On the plane ride back home, I tucked my new/old Anti-Coloring Book into my bag and chose to hold my inner elementary school student at bay in favor of the book I’d taken on the trip with me to begin with: Moonwalking with Einstein by Joshua Foer.  It’s about a guy who, sort of on a whim, decides to train for the USA Memory Championships — an event where people do things like memorize thousands of digits in a particular order and recite them back exactly, or memorize a 100-line poem in 15 minutes or less and transcribe it from memory with perfect precision, including punctuation.

The author really did this in real life; the book is straight nonfiction.  As a journalist researching an article he was planning to write about the annual event, he was intrigued by a comment one of the competitors made about the fact that anyone could become a memory champion with proper training — that it was mainly about using tricks, mnemonic devices and good old-fashioned discipline.  So, he decided to give it a go and see if these champions were, indeed, complete freaks of nature or just highly-practiced memorizers.  In doing so, he wound up diving into all sorts of questions about what paths we choose for our lives and why, as well as what our memories are really made of and how they work.  Questions like, are we really recording every little thing we experience and then just repressing the stuff that doesn’t seem useful?  Or are we constantly filtering and forgetting things that can’t ever be retrieved, even with cues and prompts that would pull them out of our subconscious if they were still truly filed away somewhere?

Foer met with researchers, scholars, cognitive disorder patients, and fellow memory champs-in-training while undergoing this process, and chronicled his own doubts and frustrations along the way.  At the book’s onset, he admits his distaste for soupy self-help types and voices his wonderment at so much of the irony that exists in the competitors’ lives; some of them have what we would consider to be photographic memories (a concept that’s largely discounted throughout the book, oddly enough) and yet can’t hold down jobs or meaningful relationships as a result of some of the obsessive — not to mention competitive — behaviors that creep into their lives.  You’d think a guy who never forgets a birthday, an anniversary or the way a girl takes her coffee could charm his way into any given skirt or corner office, but apparently that’s not the case.  So, the good news is, there’s hope for us Forgetful Joneses out here.  Crazy as it sounds, we might be better off in some manner of speaking than the Doogie Howsers and chess champions of the world.  It’s strangely comforting, in a way.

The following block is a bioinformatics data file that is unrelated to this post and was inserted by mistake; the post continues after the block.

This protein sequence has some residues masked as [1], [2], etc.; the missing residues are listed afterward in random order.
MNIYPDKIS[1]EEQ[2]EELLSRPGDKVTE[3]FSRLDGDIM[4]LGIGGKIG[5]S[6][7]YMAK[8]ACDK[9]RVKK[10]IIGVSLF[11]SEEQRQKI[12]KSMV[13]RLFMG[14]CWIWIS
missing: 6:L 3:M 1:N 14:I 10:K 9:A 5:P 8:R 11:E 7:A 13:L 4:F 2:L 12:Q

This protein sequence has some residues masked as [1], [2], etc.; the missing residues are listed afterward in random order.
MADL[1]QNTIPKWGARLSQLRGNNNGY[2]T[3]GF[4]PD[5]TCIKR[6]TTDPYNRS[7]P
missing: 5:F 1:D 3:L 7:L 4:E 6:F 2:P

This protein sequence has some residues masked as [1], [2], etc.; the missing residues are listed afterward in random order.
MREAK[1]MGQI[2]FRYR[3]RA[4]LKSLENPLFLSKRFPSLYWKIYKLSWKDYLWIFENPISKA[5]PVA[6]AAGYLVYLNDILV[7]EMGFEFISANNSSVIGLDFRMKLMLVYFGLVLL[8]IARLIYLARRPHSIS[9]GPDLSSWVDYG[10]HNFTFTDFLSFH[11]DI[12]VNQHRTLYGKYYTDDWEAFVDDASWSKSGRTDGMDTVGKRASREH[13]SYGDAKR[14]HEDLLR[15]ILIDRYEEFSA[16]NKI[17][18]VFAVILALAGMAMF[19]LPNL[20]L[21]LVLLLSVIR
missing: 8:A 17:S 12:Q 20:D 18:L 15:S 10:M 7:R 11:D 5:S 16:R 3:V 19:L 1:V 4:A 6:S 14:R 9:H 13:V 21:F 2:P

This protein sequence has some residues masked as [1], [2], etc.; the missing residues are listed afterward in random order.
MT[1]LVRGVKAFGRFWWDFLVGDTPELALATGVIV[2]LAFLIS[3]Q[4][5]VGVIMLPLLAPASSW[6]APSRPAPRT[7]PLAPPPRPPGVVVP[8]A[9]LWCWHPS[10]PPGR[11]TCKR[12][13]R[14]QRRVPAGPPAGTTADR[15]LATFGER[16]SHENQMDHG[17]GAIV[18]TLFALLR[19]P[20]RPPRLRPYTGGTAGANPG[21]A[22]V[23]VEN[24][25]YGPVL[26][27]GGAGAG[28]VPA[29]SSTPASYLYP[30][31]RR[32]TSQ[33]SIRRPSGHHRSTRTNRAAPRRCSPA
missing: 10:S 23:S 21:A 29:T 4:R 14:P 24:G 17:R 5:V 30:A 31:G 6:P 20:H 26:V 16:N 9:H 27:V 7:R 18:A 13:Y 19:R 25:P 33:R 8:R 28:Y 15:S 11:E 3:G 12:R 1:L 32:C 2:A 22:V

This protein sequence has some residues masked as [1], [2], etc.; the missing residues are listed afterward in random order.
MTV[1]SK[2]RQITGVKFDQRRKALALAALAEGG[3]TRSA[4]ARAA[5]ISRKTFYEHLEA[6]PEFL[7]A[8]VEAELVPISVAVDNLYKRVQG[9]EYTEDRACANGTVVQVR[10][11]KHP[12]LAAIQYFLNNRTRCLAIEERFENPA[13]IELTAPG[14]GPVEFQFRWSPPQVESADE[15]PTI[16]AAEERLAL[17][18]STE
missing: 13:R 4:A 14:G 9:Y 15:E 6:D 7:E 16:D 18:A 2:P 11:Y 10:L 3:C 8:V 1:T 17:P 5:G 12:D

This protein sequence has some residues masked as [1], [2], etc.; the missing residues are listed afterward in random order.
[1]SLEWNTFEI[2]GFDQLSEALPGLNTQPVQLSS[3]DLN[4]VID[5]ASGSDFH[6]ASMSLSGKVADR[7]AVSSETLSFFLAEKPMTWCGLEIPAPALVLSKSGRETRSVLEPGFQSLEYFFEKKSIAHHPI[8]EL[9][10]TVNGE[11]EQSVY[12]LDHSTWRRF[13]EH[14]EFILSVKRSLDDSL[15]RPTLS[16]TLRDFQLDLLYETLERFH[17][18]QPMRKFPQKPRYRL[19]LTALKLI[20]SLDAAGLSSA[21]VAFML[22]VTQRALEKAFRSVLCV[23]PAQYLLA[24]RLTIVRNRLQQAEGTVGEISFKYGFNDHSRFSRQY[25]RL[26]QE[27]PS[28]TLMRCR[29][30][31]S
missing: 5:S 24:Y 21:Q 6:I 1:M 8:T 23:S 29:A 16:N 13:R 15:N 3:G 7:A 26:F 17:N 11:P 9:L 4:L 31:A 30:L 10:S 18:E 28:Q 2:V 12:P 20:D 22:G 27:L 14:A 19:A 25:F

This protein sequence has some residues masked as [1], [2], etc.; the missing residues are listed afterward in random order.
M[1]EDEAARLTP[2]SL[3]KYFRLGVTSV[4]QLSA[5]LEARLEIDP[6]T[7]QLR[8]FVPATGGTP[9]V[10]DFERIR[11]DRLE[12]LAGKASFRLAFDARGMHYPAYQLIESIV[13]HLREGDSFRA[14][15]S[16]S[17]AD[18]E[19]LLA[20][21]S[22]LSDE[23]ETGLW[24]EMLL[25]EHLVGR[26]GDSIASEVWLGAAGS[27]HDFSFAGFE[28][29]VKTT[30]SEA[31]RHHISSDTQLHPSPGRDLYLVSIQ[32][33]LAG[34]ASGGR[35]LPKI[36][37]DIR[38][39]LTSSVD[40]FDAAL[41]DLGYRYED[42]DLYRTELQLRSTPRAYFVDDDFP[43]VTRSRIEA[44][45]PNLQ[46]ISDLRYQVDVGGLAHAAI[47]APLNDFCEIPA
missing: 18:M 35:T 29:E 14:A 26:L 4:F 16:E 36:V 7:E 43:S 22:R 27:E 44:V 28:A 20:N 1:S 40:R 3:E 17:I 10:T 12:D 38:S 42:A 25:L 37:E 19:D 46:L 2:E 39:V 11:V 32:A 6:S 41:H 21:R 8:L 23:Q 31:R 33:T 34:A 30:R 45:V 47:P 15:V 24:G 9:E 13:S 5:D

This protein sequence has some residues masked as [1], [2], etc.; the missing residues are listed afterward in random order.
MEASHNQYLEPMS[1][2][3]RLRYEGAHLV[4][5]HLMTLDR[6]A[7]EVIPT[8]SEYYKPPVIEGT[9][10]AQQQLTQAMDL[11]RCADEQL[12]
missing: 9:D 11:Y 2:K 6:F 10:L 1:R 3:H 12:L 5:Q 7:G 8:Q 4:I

I do wish I could improve my memory, though.  So many things fly in one ear and out the other; others take up residence deep in my core for a while and then, oddly, fly away into space, never to return, even though they once seemed indelible and oh-so-important.  I’ve never been able to extract rhyme or reason from the way I remember some things and forget others — that’s what the author of this book is on a bit of a quest to figure out from the sum of his sources.  It’s also something my boyfriend’s sister is on a quest to figure out, from an entirely different angle, through her work each day in a proper science lab in Manhattan.  On some level, I think we’d all like to understand how we remember things so we can start remembering more (and, of course, forget the things we wish we could but can’t.)